Which came first, the chicken or the egg?
Nobody can really give a firm answer to this age-old question. It has baffled theorists from both ends of the spectrum. At times frustrating, but it seems whichever side one chooses, there’s really no saying if one’s picked the right answer. I guess sometimes, why do we need to decide on just one when you can have both… in the same dish!
Of course having these two ingredients together shouldn’t raise much eyebrows, but have you heard about salted eeg with cooked with chicken wings before? Well, I haven’t that’s for sure.
Salted Egg is a Chinese preserved food product made by soaking duck eggs in brine, or packing each egg in damp, salted charcoal. In Asian supermarkets, these eggs are sometimes sold covered in a thick layer of salted charcoal paste. The eggs may also be sold with the salted paste removed, wrapped in plastic, and vacuum packed. From the salt curing process, the salted eggs have a briny aroma, a very liquid egg white and a firm-textured, round yolk that is bright orange-red in colour. The egg white has a sharp, salty taste. The orange red yolk is rich, fatty, and less salty. While most of the time duck eggs are used to make salted egg, it’s not unusual to find chicken eggs used too though the taste and texture will be somewhat different, and the egg yolk will be less rich.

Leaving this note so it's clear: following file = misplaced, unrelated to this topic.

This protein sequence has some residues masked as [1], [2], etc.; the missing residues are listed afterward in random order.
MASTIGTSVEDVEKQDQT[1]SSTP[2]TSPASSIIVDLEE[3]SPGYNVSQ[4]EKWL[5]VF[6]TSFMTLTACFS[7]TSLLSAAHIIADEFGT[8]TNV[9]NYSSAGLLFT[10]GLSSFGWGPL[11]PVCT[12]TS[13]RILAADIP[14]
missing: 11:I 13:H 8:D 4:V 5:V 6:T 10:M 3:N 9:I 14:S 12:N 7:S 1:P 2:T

- Source: Wikipedia/Salted Duck Egg
A few weeks ago, a couple of my friends were chatting via Whatsapp in their usual group chat/gossip room. These fellas can go on and on and on about everything under the sun and I usually pay the chats very little attention. That being said, there was a day when I needed a slight reprieve from work, I casually clicked on the chat room and voyeuristically watched over their conversation. And there they were making plans for dinner in mid-day and mind you, it was just right after lunch. But I guess that’s just normal by Malaysian standards. Ideas were tossed around, then came a peculiar sounding “Salted Egg Chicken” that piqued my interest. Long story short, I dove straight into the conversation and insisted on tagging along.
Hours later we found ourselves in a cozy old neighbourhood in the middle of O.U.G, and there in lies a row of old (but not the depleting sort) with a “dai chow” (a Chinese Big Fry kitchen) located in the corner lot. There’s really nothing special about the restaurant and is somewhat typical. No point getting all dressed up. Just dress comfortably in your weekend best and parked yourself in one their plastic chairs and admire the beer posters and lobsters hanging off its walls.
The moment of truth came when a platter (yes, a whole platter) of over 15-pairs of chicken wings, coated with salted egg and deep-fried to golden splendour. And not to forget the tiny sprinkles of fried curry leaves and chili padi too. It was crunchy, salty and addictive. The insides were juicy and fleshy. All the makings of a new form of comfort food.
For the rest of the meal, you can literally order anything here – Stir Fried Hokkien Noodles, Cantonese Egg Drop Noodles, Fried Rice, Stir Fried Vegetable of the day, or just any other source of protein done in any ways you want to fill your stomach up with. Once again, nothing much to shout about.
So, would I return? You can bet your bottom dollars I would for the chicken wings. Even if they cost a hefty RM7.00 a pair.
***Restaurant Sun Kam Kee 1, Jalan Hujan Emas 8, Taman Overseas Union, 58200 Kuala Lumpur. Tel: +603-7982 6149